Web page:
Back-end of car with Tesla written on it.

Linked – Surveyed drivers prefer low-tech cars over data-sharing ones

I think this is difficult for the average person to navigate.

According to a survey of 2,000 Americans conducted by Kaspersky in November and published this week, 72 percent of drivers are uncomfortable with automakers sharing their data with advertisers, insurance companies, subscription services, and other third-party outfits. Specifically, 37.3 percent of those polled are “very uncomfortable” with this data sharing, and 34.5 percent are “somewhat uncomfortable.”

However, only 28 percent of the total respondents say they have any idea what kind of data their car is collecting. Spoiler alert: It’s potentially all the data.

It’s nearly impossible to know how much data is being collected. The obvious answer is to assume everything you do is being tracked somewhere. Online, you bet. In an internet-connected vehicle? Clearly. In a public space that has any surveillance? Probably.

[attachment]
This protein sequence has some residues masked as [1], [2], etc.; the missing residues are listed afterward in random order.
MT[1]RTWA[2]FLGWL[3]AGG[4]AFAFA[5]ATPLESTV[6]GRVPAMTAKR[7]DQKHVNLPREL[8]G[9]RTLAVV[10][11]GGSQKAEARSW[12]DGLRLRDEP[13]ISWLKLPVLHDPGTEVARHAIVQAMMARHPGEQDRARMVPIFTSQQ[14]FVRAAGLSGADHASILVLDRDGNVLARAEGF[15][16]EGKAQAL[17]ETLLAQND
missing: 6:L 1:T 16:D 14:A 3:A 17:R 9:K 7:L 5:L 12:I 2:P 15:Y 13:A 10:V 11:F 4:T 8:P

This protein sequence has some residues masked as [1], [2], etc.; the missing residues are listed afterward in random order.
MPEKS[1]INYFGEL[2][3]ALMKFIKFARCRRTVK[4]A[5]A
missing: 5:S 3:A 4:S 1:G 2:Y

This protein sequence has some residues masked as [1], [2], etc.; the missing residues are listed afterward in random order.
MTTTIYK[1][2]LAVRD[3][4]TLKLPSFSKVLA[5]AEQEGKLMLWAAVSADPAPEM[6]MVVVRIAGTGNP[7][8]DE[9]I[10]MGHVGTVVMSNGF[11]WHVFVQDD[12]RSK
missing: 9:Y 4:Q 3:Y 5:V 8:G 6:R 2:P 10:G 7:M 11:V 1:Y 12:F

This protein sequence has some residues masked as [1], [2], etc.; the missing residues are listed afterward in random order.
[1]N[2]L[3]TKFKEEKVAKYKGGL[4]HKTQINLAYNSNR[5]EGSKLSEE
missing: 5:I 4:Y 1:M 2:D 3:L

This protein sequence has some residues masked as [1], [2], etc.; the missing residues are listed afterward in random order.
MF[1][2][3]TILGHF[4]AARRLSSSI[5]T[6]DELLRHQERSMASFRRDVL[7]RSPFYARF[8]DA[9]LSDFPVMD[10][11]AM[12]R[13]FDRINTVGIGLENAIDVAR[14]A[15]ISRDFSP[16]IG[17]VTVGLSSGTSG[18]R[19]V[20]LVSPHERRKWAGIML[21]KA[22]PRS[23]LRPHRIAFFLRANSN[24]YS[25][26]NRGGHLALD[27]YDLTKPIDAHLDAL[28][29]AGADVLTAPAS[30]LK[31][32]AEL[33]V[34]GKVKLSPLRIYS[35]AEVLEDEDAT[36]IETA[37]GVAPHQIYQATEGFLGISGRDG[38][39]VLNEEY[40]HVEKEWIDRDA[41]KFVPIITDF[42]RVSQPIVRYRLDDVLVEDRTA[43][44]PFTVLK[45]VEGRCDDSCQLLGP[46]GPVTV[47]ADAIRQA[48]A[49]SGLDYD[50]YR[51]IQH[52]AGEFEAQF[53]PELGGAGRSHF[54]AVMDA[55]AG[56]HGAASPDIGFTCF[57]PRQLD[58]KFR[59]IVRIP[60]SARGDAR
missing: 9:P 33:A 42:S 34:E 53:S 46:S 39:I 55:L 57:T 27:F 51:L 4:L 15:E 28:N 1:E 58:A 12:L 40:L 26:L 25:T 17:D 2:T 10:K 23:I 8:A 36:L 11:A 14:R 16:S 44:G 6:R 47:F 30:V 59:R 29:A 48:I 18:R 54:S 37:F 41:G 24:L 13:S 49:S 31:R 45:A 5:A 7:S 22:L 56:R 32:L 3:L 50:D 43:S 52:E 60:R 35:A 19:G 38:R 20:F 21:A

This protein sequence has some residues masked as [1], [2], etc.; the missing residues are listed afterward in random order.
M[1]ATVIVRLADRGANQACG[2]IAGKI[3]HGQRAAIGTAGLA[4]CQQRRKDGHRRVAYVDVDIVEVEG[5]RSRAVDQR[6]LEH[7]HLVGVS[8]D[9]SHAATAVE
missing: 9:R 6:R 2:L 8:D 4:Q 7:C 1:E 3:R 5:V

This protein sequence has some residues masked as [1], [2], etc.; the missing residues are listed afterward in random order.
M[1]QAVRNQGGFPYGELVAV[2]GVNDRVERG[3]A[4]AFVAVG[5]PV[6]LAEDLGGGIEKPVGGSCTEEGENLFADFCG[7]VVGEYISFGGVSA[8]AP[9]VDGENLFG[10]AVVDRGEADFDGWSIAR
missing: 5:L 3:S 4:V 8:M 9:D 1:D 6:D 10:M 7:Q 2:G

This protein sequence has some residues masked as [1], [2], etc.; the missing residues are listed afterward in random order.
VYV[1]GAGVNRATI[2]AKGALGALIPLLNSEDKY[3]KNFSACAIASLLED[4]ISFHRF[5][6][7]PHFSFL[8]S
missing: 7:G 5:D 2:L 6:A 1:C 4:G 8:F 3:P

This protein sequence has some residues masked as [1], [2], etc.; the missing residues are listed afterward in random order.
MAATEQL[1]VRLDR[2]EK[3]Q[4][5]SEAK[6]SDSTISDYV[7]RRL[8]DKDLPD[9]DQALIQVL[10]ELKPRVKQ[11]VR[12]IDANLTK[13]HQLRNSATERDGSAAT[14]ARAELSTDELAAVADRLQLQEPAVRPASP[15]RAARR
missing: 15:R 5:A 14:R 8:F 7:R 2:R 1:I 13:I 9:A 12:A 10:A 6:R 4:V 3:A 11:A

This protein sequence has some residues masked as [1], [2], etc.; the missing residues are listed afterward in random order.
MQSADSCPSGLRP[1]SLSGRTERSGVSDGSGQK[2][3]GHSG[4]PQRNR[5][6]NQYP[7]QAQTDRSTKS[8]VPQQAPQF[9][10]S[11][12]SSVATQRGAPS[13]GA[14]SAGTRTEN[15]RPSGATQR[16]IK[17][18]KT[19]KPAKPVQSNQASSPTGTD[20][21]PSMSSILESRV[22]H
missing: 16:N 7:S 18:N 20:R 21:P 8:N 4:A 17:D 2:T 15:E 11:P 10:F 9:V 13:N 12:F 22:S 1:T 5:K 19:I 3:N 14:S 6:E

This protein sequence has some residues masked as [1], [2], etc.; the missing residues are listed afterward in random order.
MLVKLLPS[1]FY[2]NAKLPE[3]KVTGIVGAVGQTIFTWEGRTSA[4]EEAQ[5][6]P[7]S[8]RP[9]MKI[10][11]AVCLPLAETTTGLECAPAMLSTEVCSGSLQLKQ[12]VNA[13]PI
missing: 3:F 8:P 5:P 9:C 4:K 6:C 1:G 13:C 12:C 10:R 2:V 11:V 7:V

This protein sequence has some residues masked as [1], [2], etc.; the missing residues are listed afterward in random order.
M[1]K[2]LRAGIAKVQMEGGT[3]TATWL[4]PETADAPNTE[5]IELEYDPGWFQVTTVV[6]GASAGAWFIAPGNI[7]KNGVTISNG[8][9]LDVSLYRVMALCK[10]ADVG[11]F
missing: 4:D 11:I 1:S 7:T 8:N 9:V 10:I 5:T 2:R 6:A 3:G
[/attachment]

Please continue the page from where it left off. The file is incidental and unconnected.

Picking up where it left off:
We’ve gotten used to that. In some cases, we might even take advantage of it. Who doesn’t love some solid Amazon recommendations, or when your car knows your cell phone, remembers our favorite spots in the navigation tool?

But did we sign up for our car to be sending that information about our favorite places to advertisers and insurance companies? I’m betting not. It’s a little icky to know that these companies will know where you’ve been and how you got there.

No, it’s a lot icky. But how would you know they were doing it? This is the challenge. I don’t recall seeing anything in my car manual about who they’d share my data with when I drove off the lot. It might be buried in some emails that I’ve gotten since then, but that isn’t something people are likely to read through.

What should we do if the government doesn’t create serious privacy regulations? Who is to stop every device manufacturer from doing the same thing?

https://www.theregister.com/2024/01/12/smart_cars_data_privacy/

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